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“He just had some instinct — almost like somebody touched him on the shoulder and said, ‘This will work,’ ” says Eastwood with the awe that seems to creep into people’s voices whenever Mandela is mentioned. “How the hell he figured that, I don’t know.”
Seen from the Cape Town shore, Robben Island might be mistaken for a nature preserve (indeed, it is home to several thousand indigenous penguins, rabbits and feral cats) or a rustic tourist retreat. As you draw near, however, there is something forbidding about the former leper colony and the jagged limestone rocks that form a natural barricade around it.
The day after my initial visit to the Invictus set, the tourist ferry transporting Eastwood and the crew from the mainland is painted with brightly colored human figures raising their hands in gestures of freedom, but the two dozen extras seated nearby, costumed in Robben Island’s apartheid-era prison khakis, offer a vivid reminder of the enemies of the state who made this very journey in the hold of the ship, blacked-out portholes obscuring their view. Decommissioned now and preserved as a historical museum staffed mostly by former inmates, a small primary school offering the only evidence of the dwindling local population, Robben Island exudes the haunted air of a Civil War battlefield or a Nazi concentration camp — a monument to inhumanity. It is here, in one of the long, barrackslike buildings dotting the arid landscape, that prisoner number 46664, a.k.a. Nelson Mandela, spent two-thirds of his 27-year incarceration.
The first of the day’s scenes to be shot dramatizes an actual visit to the prison made by the Springboks in May 1995, the day after they had vanquished defending champions Australia in the first match of the World Cup. As the actors file in — most, except for Damon and Eastwood’s 23-year-old son, Scott (who is playing the fly half Joel Stransky), actual rugby players cast locally — no acting is needed to express their astonishment at what they see. The spartan cells where Mandela and his fellow prisoners were held measure about 50 square feet — barely large enough for a man of Mandela’s size (more than 6 feet tall) to extend fully his arms. Mandela’s cell, which has been kept in its original condition, contains only a small table, some metallic bowls, a bucket toilet and a folded blanket. (Beds were not introduced until 1974, a decade into his stay.)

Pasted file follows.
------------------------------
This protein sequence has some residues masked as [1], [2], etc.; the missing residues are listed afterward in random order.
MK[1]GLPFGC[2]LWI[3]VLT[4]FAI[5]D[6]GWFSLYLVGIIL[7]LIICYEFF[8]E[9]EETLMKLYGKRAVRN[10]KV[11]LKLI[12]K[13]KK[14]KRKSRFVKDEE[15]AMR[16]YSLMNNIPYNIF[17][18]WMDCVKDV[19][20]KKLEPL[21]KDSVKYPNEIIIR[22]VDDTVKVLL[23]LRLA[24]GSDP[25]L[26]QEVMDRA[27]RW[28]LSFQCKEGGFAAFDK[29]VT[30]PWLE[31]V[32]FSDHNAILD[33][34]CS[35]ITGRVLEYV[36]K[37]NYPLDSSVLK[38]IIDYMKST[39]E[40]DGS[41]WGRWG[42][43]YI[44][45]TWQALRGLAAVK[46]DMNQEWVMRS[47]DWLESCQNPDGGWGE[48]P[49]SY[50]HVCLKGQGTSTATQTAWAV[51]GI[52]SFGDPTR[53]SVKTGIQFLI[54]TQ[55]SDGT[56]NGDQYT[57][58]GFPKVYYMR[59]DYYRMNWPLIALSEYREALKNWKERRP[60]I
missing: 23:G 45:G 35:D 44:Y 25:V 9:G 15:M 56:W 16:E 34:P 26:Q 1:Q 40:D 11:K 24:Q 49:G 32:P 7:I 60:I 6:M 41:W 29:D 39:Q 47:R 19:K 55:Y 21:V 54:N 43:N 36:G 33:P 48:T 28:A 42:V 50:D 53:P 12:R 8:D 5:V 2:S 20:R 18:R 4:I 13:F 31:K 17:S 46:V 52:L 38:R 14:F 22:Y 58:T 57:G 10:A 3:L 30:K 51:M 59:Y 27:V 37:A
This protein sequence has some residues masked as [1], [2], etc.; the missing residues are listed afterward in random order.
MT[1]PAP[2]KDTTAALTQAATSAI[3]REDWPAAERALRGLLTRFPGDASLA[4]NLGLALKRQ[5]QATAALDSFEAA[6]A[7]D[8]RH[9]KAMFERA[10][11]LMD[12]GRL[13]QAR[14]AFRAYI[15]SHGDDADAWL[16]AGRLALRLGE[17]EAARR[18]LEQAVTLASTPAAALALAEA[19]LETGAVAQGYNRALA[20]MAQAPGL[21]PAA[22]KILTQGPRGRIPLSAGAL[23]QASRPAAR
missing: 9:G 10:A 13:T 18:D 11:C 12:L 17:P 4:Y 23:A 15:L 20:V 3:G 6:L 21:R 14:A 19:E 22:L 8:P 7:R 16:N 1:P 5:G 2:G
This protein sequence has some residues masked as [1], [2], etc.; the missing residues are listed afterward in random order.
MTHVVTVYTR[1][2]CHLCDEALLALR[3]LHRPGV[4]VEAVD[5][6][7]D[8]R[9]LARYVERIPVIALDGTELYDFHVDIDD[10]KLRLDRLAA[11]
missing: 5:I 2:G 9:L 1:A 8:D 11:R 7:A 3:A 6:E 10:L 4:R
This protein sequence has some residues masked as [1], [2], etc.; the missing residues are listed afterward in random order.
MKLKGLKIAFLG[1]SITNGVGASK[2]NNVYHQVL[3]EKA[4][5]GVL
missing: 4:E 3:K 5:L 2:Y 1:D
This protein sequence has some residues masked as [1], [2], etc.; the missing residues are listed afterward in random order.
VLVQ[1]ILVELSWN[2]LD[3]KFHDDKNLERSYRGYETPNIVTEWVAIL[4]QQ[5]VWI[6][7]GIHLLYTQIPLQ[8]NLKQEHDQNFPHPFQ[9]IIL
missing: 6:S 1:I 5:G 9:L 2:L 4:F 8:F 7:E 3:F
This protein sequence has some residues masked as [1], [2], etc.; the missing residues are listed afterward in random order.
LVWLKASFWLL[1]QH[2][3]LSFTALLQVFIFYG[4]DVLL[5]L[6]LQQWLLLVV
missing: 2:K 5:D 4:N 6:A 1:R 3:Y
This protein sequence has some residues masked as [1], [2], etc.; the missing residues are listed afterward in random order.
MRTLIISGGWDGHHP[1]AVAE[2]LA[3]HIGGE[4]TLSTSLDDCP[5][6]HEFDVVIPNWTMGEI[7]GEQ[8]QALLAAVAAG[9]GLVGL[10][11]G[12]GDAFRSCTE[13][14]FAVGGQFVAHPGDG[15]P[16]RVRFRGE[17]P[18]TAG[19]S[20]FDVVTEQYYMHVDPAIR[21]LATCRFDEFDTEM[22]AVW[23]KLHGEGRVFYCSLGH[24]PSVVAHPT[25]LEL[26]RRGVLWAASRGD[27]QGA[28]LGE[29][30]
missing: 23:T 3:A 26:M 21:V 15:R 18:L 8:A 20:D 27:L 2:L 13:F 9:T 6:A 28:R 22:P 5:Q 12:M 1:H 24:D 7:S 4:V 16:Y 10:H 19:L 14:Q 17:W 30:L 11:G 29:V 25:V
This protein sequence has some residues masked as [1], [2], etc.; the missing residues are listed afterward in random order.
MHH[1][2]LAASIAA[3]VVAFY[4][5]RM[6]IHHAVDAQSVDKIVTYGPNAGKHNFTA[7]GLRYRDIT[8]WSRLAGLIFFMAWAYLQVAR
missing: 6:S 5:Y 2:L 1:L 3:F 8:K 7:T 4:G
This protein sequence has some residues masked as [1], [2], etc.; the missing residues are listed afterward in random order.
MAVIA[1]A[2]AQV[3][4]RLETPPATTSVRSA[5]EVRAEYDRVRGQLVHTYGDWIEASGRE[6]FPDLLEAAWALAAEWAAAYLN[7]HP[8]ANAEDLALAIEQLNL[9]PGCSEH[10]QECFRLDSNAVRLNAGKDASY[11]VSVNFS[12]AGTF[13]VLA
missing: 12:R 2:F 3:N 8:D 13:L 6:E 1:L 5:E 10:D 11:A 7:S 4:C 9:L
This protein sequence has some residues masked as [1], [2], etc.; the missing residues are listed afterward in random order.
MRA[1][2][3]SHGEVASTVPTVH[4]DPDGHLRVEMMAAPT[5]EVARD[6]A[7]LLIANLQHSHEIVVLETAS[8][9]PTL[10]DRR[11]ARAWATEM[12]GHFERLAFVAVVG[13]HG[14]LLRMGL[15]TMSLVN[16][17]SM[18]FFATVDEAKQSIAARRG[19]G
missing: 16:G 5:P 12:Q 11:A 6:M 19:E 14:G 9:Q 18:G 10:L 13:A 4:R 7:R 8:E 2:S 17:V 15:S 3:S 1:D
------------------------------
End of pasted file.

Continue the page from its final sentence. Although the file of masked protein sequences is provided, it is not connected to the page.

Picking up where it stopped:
Outside in the prison yard, Eastwood, his cinematographer Tom Stern (an Oscar nominee for his work on 2007’s Changeling) and visual effects supervisor Michael Owens stand in a semicircle discussing several approaches to filming a scene in which Pienaar sees a transparent, ghostly image of Mandela, sitting alone in his cell, reading the William Ernest Henley poem that will eventually give the movie (at this point known only as Untitled Mandela Project) its title. Meanwhile, the production designer James J. Murakami (also a Changeling Oscar nominee) is dressing the prison yard in sand and limestone for a flashback scene in which Mandela and other prisoners sit chiseling the large rocks into smaller ones — the bane of many a Robben Islander’s existence. Helping to set the scene is Derrick Grootboom, an ANC activist and former Robben Island inmate who was arrested in 1986 on charges of sabotage, after lobbing a petrol bomb through the window of a government eviction office in the town of Dysselsdorp. Sentenced to seven years, he remained on Robben Island until the last political prisoners were freed, in 1991.
“There are always good people amongst us,” the cheerful Grootboom tells me as we sit on one of the large limestone slabs, recalling one birthday he celebrated behind bars. Although he received no gifts, one of the guards sang him a song, “Jesus Is Love” by the Commodores. “He lifted me up,” Grootboom says, staring off into the distance. Now 42 and recently elected as a judge to the Cape High Court, Grootboom was working as a private prosecutor when the Springboks played their 1995 World Cup Final against New Zealand’s undefeated All Blacks and remembers watching the game on television together with his colleagues. “We weren’t White, Black, Indian and Coloured,” he says, rattling off apartheid’s four racial designations. “We were just South Africans.” Then came the iconic moment, depicted in Eastwood’s film, when Mandela stepped onto the field to greet both teams, wearing a Springbok cap and a replica of Pienaar’s No. 6 jersey. “When he went onto the field, wearing that jersey,” Grootboom recalls, “he was the epicenter of where the country was going.” At that point, it could be argued, the Springboks had won something much more valuable than a gilded trophy.
As morning gives way to afternoon, Freeman arrives on set already in costume, his resemblance to Mandela striking. It was, after all, the president himself who, when asked at a press conference whom he thought should play him in a movie, suggested Freeman. Shooting begins, with Freeman and the extras dutifully chiseling away. When Eastwood asks for a second take, Freeman feigns indignation. “Have you ever broken stones?” he asks his director. “This is the last time I work for Eastwood!”
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